It is tempting to speculate in this light that the open spiral compositional lines that distinguish the Kongolese oliphants allude to the path the dead themselves follow from earth to the ancestral realm and back again as newborns. Interestingly, spiral forms of this type also are important compositional devices in more recent eighteenth- and nineteenth-century Kongolese ivories made for European patrons as tourist objects (Fig. 10). With their parade of figures, such works also suggest the long and winding procession followed by individuals (both living and dead) as they leave the ocean shore to travel the mountainous route leading to the Kongo capital and to the home of the ancestors. In both cases, spirals reinforce the prominent identity of Europeans as signifiers of transition, death, and life.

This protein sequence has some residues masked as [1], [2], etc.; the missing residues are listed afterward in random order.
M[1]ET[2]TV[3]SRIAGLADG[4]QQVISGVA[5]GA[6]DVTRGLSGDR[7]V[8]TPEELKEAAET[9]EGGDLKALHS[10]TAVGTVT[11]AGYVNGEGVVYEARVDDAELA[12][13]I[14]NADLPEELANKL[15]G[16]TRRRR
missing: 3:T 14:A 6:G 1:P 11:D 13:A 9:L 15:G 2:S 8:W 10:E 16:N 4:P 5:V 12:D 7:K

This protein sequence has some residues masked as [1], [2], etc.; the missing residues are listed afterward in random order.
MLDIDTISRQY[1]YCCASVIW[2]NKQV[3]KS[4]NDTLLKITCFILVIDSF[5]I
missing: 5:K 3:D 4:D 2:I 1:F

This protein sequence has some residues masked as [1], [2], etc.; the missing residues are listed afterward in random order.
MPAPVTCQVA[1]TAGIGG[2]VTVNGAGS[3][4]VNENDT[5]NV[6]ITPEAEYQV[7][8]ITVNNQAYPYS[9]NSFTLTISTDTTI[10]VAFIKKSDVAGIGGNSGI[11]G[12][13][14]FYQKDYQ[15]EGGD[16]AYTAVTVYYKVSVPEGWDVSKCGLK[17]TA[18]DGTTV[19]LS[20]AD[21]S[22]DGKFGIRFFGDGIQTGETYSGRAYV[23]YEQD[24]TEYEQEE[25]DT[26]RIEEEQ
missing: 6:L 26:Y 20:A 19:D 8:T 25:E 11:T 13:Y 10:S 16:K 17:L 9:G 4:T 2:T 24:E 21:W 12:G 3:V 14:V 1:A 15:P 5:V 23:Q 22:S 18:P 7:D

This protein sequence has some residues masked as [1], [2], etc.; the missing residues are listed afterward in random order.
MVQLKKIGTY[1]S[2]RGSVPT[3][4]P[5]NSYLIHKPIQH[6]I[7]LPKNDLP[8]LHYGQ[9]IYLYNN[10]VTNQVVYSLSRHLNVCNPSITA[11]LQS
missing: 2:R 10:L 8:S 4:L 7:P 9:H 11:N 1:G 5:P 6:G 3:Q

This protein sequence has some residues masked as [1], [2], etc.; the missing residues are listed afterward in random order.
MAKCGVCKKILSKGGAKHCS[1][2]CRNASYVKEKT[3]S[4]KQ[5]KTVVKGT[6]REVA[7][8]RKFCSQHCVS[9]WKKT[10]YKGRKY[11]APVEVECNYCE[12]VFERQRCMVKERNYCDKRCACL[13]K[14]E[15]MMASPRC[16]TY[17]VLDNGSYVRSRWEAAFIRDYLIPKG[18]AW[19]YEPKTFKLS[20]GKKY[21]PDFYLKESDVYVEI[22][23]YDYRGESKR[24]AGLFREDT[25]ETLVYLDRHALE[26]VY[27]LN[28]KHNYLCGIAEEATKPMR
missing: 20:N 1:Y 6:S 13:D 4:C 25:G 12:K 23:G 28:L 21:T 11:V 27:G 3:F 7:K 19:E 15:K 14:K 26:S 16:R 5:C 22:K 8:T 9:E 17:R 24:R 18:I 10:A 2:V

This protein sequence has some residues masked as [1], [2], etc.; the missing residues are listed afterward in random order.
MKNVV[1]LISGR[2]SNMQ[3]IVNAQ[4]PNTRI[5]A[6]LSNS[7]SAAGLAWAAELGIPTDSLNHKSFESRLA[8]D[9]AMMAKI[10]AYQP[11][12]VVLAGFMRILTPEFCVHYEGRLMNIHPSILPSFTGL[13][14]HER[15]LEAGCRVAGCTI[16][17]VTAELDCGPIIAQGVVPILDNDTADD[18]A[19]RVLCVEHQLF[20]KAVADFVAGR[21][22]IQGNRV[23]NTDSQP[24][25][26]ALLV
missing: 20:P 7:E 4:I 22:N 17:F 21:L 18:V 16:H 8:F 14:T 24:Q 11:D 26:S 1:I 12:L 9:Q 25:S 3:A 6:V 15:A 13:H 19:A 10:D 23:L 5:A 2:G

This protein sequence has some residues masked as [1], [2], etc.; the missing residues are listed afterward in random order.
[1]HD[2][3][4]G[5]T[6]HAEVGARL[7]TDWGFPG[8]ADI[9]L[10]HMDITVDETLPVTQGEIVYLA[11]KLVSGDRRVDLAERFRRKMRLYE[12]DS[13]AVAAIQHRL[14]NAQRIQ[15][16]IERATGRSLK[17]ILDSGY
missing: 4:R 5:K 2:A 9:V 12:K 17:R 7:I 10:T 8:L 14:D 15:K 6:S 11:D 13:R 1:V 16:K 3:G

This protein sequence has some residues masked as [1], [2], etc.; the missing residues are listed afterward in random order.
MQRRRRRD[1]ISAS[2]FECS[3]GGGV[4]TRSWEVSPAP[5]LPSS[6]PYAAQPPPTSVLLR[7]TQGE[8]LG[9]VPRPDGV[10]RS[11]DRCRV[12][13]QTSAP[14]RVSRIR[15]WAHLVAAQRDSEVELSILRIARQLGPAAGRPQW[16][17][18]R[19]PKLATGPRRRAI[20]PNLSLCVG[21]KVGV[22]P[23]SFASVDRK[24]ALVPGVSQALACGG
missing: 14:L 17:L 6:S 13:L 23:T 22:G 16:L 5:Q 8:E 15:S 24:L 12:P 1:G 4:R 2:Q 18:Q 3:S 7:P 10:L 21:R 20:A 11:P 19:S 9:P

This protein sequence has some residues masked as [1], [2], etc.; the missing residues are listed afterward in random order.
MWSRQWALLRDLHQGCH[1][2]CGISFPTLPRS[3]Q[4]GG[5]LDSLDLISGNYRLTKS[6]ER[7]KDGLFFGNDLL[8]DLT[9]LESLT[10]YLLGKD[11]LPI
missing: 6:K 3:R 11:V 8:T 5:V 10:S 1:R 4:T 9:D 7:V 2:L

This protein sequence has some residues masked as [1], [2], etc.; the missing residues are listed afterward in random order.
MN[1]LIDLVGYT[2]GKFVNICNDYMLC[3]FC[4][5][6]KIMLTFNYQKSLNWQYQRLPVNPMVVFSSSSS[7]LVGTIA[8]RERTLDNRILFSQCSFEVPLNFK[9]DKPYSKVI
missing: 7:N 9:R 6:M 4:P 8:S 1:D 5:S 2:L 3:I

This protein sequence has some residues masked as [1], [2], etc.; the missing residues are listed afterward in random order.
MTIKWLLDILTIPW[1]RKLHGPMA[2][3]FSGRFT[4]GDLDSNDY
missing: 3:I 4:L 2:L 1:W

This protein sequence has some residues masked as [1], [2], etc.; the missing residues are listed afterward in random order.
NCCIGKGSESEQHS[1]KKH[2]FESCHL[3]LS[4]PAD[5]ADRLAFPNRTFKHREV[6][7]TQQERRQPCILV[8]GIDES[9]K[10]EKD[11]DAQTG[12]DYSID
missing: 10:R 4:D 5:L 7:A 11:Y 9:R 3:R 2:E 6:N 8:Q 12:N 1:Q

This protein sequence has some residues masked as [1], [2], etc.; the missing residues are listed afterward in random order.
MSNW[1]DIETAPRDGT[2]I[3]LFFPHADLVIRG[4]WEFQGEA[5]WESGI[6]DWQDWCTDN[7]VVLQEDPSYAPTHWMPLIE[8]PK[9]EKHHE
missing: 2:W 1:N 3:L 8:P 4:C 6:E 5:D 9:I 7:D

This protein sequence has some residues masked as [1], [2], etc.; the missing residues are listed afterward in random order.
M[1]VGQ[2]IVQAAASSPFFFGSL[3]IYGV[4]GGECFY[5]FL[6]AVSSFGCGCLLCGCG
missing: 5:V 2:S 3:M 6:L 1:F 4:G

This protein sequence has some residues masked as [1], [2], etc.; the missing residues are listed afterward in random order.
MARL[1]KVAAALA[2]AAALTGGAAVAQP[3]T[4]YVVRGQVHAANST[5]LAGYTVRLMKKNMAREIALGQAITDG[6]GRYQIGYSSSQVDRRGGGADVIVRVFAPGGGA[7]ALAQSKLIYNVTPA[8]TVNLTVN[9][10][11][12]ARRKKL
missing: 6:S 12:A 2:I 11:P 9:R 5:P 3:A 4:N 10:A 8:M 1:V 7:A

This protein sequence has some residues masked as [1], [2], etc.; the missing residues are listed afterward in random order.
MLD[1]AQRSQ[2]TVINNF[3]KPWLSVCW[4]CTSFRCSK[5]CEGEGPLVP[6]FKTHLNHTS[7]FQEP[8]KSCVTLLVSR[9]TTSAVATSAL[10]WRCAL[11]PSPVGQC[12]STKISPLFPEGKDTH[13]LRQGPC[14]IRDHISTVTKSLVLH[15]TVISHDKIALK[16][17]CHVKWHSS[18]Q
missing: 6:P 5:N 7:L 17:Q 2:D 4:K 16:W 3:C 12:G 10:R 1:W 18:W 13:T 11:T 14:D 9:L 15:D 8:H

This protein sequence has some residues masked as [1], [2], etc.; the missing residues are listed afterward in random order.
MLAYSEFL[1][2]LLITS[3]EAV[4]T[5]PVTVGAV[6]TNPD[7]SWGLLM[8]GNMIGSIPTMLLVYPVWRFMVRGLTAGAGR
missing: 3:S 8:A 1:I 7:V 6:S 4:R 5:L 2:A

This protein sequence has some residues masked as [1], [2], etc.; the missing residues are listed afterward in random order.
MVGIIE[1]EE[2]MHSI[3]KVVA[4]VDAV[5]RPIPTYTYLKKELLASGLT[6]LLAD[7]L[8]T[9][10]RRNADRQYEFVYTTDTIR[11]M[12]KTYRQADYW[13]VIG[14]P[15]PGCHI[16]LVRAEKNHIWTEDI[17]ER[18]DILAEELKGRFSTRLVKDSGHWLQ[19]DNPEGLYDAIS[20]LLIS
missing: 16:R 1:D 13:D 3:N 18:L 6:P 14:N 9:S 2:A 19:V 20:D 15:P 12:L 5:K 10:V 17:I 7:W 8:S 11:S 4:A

Fig. 10. Kongo elephant tusk, h. 68cm. Berlin, Staatliche Preussischer Kulturbesitz, Museum für Völkerkunde, collected by Bastian in 1874, no. III C 429. 

A third feature of these ivory horns that offers insight into the questions raised here is the primacy placed on textilePage 383 motifs within each compositional frame (Fig. 11). Textiles are of critical significance in Kongo daily and ritual life.57 Closely associated with royalty, with kings wearing the richest of such brocades, textiles also served as currency and as a source of taxation. So essential were locally manufactured textiles that kings were once prohibited from wearing any imported fabrics.58 In addition to being markers of status, local raffia textiles also were frequently associated with ideas of spatial and social transition. According to legend, chiefs in this area once were able to cross rivers on raffia mats.59 Raffia cloth also played a vital role in ceremonies of marriage. Among the Teke, a Kongo-related group, textiles served in the words of A. M. Detourbet as a “gauge of alliance between families and their future wives. . . .”60